A post grad journalism student of SIMC, Pune with a passion for using words to get my message across in the most unique ways possible and curiosity is the force that drives me to learn and experience more every day.
In a country with over 1.3 billion people, vaccinating against COVID is the only weapon at our disposal to prevent a third wave. But solutions are seldom that easy, and India has hit several roadblocks on the way. Ever since the vaccination drive started, the campaign hit a snag almost immediately due to shortages, followed by a complicated vaccine policy, and most importantly, vaccine hesitancy.
India's vaccine drive started on January 16. While it is one of the world's biggest vaccine manufacturers, the initial policy of exporting a large chunk of around 64 million doses to other countries left the country grappling with shortages. Around March, there was a huge surge in COVID cases and it brought the healthcare system down on its knees. At the time, India was vaccinating those most vulnerable for free, but states flagged shortages. Till June 19, just under 3.6 per cent of the population had received both doses of vaccine.
India has executed large immunisation programmes before. But from May, when the second wave had already arrived, the Centre decided to buy just half of all vaccines produced for use in India and give them out to healthcare and frontline workers above 45. The other half was made available for the states and private hospitals to buy directly and distribute among people between the age of 18 and 45.
The states had never had to purchase vaccines before, and that is where problems arose came. Moreover, with a limited supply of vaccines, the states had to compete amongst themselves and the private hospitals. Meanwhile, the policy was expanded to all adults, but the shortage remained. Several states floated global tenders for direct vaccine procurement. Earlier this month, the Centre changed its policy and decided to procure 75 per cent of all vaccines and distribute it among the states, and the remaining 25% were left to private hospitals, according to Medical Xpress.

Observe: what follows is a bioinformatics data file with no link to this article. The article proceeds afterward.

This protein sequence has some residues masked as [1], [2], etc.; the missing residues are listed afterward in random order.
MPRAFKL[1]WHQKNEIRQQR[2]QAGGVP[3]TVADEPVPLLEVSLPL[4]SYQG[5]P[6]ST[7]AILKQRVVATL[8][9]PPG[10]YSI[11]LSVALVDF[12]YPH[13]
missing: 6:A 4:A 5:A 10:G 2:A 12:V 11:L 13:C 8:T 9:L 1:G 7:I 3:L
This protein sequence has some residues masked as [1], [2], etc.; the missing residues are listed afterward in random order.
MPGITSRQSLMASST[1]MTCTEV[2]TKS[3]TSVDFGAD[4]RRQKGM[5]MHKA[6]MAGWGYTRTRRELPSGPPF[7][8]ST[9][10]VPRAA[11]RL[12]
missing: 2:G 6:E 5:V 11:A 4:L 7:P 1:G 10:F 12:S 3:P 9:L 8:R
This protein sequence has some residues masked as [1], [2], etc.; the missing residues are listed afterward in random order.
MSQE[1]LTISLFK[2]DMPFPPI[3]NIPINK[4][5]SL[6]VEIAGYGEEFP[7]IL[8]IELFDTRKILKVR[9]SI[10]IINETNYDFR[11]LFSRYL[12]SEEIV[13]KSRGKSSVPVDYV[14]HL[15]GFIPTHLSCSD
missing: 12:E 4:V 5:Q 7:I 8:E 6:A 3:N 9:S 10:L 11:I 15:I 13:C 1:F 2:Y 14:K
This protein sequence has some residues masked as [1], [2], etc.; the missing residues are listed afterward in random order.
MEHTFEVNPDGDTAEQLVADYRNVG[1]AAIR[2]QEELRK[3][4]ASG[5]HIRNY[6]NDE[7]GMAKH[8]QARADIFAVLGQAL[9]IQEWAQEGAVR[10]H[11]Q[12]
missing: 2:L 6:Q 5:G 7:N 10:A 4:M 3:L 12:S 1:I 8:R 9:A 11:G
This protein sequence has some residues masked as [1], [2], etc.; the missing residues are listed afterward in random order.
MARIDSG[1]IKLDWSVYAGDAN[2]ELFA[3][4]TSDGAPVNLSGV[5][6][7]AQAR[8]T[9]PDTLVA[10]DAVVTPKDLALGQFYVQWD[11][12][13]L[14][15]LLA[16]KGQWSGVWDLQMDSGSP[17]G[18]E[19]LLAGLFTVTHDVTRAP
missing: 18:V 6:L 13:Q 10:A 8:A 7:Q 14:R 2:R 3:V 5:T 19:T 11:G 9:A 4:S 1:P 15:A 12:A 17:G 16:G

While the new policy ends the complexity of buying and distributing vaccines, one problem still remains— vaccine hesitancy. Fuelled by misinformation and mistrust, there is still a widespread vaccine hesitancy, especially in rural India, where two-thirds of the country's population lives.
Healthcare workers are on the receiving end of the stiff resistance against the vaccine. Thanks to WhatsApp forwards and videos doing the rounds, many believe that vaccines can cause impotence, serious side effects, and even kill, while others feel immune to coronavirus. In one instance last month, some villagers in Uttar Pradesh's Barabanki district jumped into a river to escape vaccination shots. A rumour had spread in the village about the vaccine being a poisonous injection.
Additionally, almost in every state in India, more men are getting vaccinated than women. One reason for fear of vaccines among women is based on rumours suggesting that they will disrupt the menstrual cycle and reducing fertility. Therefore, the gap between vaccinated men and women is only widening. According to official data, the vaccination rate is even lower in tribal villages, as quashing anti-vaccine rumours and conspiracy theories are more complex in those areas. Some even believe the vaccine is more dangerous than the virus itself.
The World Health Organization recognised vaccine hesitancy as a top threat to global health. Unlike the US, where anti-vaxxers stage protests against vaccination, though the resistance is not that vocal, it is equally strong in India. To counter the hesitancy, the state governments in India have pushed aggressive awareness campaigns through posters, radio, television etc. In remote villages, local administrations have started giving rides to vaccination centres, as well. Volunteers have carried out door-to-door surveys to encourage people to get the jab and spread the word.
While PM Modi and other leaders have repeatedly spoken about the need to get vaccinated, the health experts feel more needs to be done. According to Mint, K Srinath Reddy, president of the Public Health Foundation of India, said, "We need to explain it clearly to people, ideally through local trusted networks." He also said state governments should support local self-help groups, village councils and ask local religious leaders to convince people to get the jab. A conversation would help more than a top-down message, according to Reddy.
Dr Vinod K Paul, head of the country's COVID-19 task force, also stressed on the importance of public participation to dispel rumours and misinformation. Virologists and public health experts believe vaccinating the rural areas is of paramount importance as they are much more vulnerable to the sweeping pandemic. But not everyone is convinced. With less than 5 per cent of the country fully vaccinated, India is far from reaching complete vaccination.
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